About a1skeptic

A disturbed citizen and skeptic. I should stop reading the newspaper. Or watching TV. I should turn off NPR and disconnect from the Internet. We’d all be better off.
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6 Responses to What is there really to say about the Paris attacks?

  1. Anonymous says:


  2. jakester48 says:

    I don’t disagree with what you write. This is the way war is waged in the 21st century. There is no “front line”. No distinction is made between military personnel and civilians. We (the “West”) bomb IS controlled villages, towns and cities, and call civilian casualties “collateral damage”, just as we did with al-Quaeda and the Taliban. They put bombs in our airliners and fire off Kalashnikovs in restaurants and theatres. If there is more morality to our actions than to theirs, it has to derive from what we are fighting for, as sometimes I am not sure that it lies in how we do it.

  3. It’s your blog, and you’re free to do with it as you deem fit, but up until you started talking about God, I actually thought you had something interesting and worthwhile to say, until I noticed the tone and perception of hate in your rhetoric (specifically about God), and realized that in a sense, you have no idea about what you’re talking about.

    1. Not going to achieve what ISIS wanted it to achieve.
    Okay, so let’s see it this way. You hate someone. You hate them so badly that you want to kill them. However, you need support. You have the support of none, not even your friends and family. You realize that by antagonizing that person you hate, they will antagonize those around you, in order to get at you. Big mistake. By antagonizing your friends, they helped you. Now your family will follow you. You still don’t have enough support. You take it one step further. You antagonize the enemy a little more. They fight back. Now your friends follow you! More back and forth… Now your family’s friends follow you, and their families, and their families’ friends, and their families, and their families’ friends, etc. The network compounds exponentially from one point. Well look at that… Now you have enough force to beat the crap out of and kill that person you hate.

    It’s a small example, and I won’t go through any other of your points to show you how I can provide examples against your arguments, but what am I really saying in the end?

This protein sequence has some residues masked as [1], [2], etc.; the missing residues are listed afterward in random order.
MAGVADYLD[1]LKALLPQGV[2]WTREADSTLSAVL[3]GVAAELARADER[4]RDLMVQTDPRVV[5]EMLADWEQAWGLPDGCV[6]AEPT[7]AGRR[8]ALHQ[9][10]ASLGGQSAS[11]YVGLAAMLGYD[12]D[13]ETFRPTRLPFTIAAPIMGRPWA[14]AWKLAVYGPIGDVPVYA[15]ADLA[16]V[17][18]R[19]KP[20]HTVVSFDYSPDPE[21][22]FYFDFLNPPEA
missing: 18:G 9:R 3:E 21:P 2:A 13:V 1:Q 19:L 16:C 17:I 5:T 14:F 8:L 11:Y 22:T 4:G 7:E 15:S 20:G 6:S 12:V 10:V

I’m saying that you don’t seem like the person who has thought the whole “God” thing through. Your vehemence toward the subject (yes, in correlation with the attacks, but I suspect still carrying your own prejudice) shows that you actually don’t know enough to be able to support your argument beyond, ever, beyond “even” a standstill with a person who believes (devoutly) in God.

    This is what is so beautiful about the issue.
    You say, with your bias and prejudice, that God doesn’t exist (to you and all the people who “believe” what you do) yet there’s enough evidence (in “all” the people who believe that he does exist) certifying that he exists.

    Isn’t that interesting? That actually says a lot more about the issue than you’re capable of admitting.

    This issue is, has been, and always will be, about “faith”, my friend, and as you know, you have “none”.

    • I think you have missed a1’s point. a1 seems to have complete and absolute faith – faith in truth, transparency, known facts. Neither does a1 seem to me someone who has no empathy which is what you imply by accusing such things as ‘bias and prejudice’.
      There is no prejudice in saying ‘I don’t believe in God’ and in fact, I think a1 says pretty much is something like this: “if that’s what you want to believe, then that’s fine, just don’t go on some crusade to make me or anyone else think your way… and by the way, why don’t you look at the stories you believe – created centuries ago – in today’s context and try to make them more relevant?” (look at the post that follows this as well to see it clearly spelt out)
      The sad thing, in terms of religious doctrine, is that one of the justifications that governments will use to combat ISIL is “God’s on our side”. No greater harm has been done to individuals and to nations than by those with any power saying “in God’s name”.

  4. jakester48 says:

    Pandora’s Key, something does not exist just because a lot of people believe it exists. No concept is validated simply by how many people believe in it. In that context, “faith” just means “I believe it, even if you don’t”. And to come back to the Paris bombings, consider the role that faith played in that atrocity.

  5. Pingback: Some people berated me for my Post yesterday. But I stand by it. | A (or One) Skeptic